Memory Management

Automatic Reference CountingMemory Management Reference types ( class es) are stored in the heap. How does the system

Reference types (classes) are stored in the heap. How does the system know when to reclaim the memory for these from the heap? It “counts references” to each of them and when there are zero references, they get tossed. This is done automatically. It is known as “Automatic Reference Counting” and it is NOT garbage collection.

Influencing ARCReference Counting” and it is NOT garbage collection. You can influence ARC by how you declare

You can influence ARC by how you declare a reference-type var with these keywords …

strong

weak

unowned

can influence ARC by how you declare a reference-type var with these keywords … strong weak
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Memory Management

strongMemory Management strong is “normal” reference counting As long as anyone, anywhere has a strong pointer

strong is “normal” reference counting As long as anyone, anywhere has a strong pointer to an instance, it will stay in the heap

weaka strong pointer to an instance, it will stay in the heap weak means “if no

weak means “if no one else is interested in this, then neither am I, set me to nil in that case” Because it has to be nil-able, weak only applies to Optional pointers to reference types A weak pointer will NEVER keep an object in the heap Great example: outlets (strongly held by the view hierarchy, so outlets can be weak)

unownedly held by the view hierarchy, so outlets can be weak ) unowned means “don’t reference

unowned means “don’t reference count this; crash if I’m wrong” This is very rarely used Usually only to break memory cycles between objects (more on that in a moment)

This is very rarely used Usually only to break memory cycles between objects (more on that
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Winter 2017

Closures Capturing Closures are stored in the heap as well (i.e. they are reference types).

Closures

Capturing

Closures are stored in the heap as well (i.e. they are reference types). They can be put in Arrays, Dictionarys, etc. They are a first-class type in Swift.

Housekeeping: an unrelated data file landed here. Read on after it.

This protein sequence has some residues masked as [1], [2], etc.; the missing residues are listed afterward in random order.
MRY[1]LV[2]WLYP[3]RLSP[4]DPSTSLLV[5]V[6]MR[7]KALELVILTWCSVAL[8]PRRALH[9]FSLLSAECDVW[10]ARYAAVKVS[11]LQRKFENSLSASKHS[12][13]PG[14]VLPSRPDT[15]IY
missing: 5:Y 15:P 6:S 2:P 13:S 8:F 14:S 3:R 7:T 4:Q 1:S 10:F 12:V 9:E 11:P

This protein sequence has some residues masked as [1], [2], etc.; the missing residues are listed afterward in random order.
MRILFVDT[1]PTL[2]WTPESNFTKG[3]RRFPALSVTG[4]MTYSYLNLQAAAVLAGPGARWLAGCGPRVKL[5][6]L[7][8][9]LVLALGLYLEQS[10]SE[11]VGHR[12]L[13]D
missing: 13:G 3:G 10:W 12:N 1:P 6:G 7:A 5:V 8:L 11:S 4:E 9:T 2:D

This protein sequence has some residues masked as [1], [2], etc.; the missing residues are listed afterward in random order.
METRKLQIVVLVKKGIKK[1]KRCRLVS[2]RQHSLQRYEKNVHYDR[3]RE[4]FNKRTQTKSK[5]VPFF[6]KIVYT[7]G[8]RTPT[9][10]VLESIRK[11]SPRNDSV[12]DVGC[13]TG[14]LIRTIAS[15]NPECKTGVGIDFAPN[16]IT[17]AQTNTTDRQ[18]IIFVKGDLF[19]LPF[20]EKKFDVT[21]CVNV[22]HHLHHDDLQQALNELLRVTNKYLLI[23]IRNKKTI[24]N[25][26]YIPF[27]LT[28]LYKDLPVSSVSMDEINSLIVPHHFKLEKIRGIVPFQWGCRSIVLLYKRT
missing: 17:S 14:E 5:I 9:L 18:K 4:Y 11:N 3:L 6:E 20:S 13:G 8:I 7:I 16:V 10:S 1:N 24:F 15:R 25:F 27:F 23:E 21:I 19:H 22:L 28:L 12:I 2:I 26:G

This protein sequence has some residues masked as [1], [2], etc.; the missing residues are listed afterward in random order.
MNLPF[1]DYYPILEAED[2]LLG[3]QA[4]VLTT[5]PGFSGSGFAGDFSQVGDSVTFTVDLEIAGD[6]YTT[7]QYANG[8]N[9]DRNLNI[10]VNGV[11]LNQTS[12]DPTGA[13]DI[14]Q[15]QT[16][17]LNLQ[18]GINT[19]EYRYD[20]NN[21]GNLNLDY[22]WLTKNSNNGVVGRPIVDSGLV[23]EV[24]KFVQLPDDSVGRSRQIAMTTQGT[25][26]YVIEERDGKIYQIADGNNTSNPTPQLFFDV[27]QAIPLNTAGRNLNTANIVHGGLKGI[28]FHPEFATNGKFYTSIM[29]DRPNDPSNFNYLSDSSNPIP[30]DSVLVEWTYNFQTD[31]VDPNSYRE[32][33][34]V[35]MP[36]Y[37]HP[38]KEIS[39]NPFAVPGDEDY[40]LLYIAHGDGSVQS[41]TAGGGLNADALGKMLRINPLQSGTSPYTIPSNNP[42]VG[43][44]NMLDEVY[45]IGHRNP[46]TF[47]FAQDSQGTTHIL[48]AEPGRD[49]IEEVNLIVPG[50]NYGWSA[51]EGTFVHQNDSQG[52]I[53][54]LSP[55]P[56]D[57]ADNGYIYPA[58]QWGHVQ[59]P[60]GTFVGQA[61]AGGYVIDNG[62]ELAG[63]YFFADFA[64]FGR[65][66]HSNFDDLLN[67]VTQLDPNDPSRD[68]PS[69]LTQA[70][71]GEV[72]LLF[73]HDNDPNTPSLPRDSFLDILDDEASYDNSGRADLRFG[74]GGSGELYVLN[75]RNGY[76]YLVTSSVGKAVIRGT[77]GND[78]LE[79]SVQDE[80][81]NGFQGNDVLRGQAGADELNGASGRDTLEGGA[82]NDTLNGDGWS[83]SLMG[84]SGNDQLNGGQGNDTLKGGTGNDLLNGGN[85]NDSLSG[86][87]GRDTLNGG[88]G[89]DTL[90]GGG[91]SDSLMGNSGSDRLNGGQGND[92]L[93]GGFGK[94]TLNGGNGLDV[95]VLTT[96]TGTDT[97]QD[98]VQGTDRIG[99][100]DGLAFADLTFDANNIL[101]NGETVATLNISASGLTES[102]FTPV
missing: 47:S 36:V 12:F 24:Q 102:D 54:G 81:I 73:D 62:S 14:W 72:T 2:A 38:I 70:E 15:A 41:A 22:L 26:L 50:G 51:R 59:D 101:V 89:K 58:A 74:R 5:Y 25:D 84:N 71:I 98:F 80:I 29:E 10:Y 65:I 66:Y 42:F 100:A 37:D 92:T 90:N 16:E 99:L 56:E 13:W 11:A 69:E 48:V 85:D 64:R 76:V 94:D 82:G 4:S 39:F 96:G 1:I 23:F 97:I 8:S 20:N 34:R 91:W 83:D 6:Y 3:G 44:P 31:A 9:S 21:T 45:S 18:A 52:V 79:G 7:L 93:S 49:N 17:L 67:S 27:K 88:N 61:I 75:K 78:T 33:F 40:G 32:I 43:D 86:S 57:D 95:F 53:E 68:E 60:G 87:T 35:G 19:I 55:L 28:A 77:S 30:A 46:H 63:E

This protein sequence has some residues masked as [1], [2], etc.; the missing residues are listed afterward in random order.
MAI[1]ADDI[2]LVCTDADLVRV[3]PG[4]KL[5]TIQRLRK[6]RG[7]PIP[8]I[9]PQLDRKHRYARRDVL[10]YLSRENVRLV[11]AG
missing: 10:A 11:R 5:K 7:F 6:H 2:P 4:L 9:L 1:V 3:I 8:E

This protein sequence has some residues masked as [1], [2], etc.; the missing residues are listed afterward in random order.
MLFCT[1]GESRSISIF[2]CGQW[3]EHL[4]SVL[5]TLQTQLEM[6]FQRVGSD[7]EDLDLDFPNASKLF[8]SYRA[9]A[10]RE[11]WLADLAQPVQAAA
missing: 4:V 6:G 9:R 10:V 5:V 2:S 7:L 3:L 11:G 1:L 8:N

What is more, they “capture” variables they use from the surrounding code into the heap too. Those captured variables need to stay in the heap as long as the closure stays in the heap. This can create a memory cycle …

need to stay in the heap as long as the closure stays in the heap. This
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Example Closures Imagine we added public API to allow a unaryOperation to be added to

Example

Closures

Imagine we added public API to allow a unaryOperation to be added to the CalculatorBrain

func addUnaryOperation(symbol: String, operation: (Double) -> Double)

This method would do nothing more than add a unaryOperation to our Dictionary of enum

Now let’s imagine a View Controller was to add the operation “green square root”. This operation will do square root, but it will also turn the display green.

addUnaryOperation(“, operation: { (x: Double) -> Double in display.textColor = UIColor.green

return sqrt(x)

})

” , operation: { (x: Double) -> Double in display.textColor = UIColor.green return sqrt(x) }) CS193p
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Winter 2017

Example Closures Imagine we added public API to allow a unaryOperation to be added to

Example

Closures

Imagine we added public API to allow a unaryOperation to be added to the CalculatorBrain

func addUnaryOperation(symbol: String, operation: (Double) -> Double)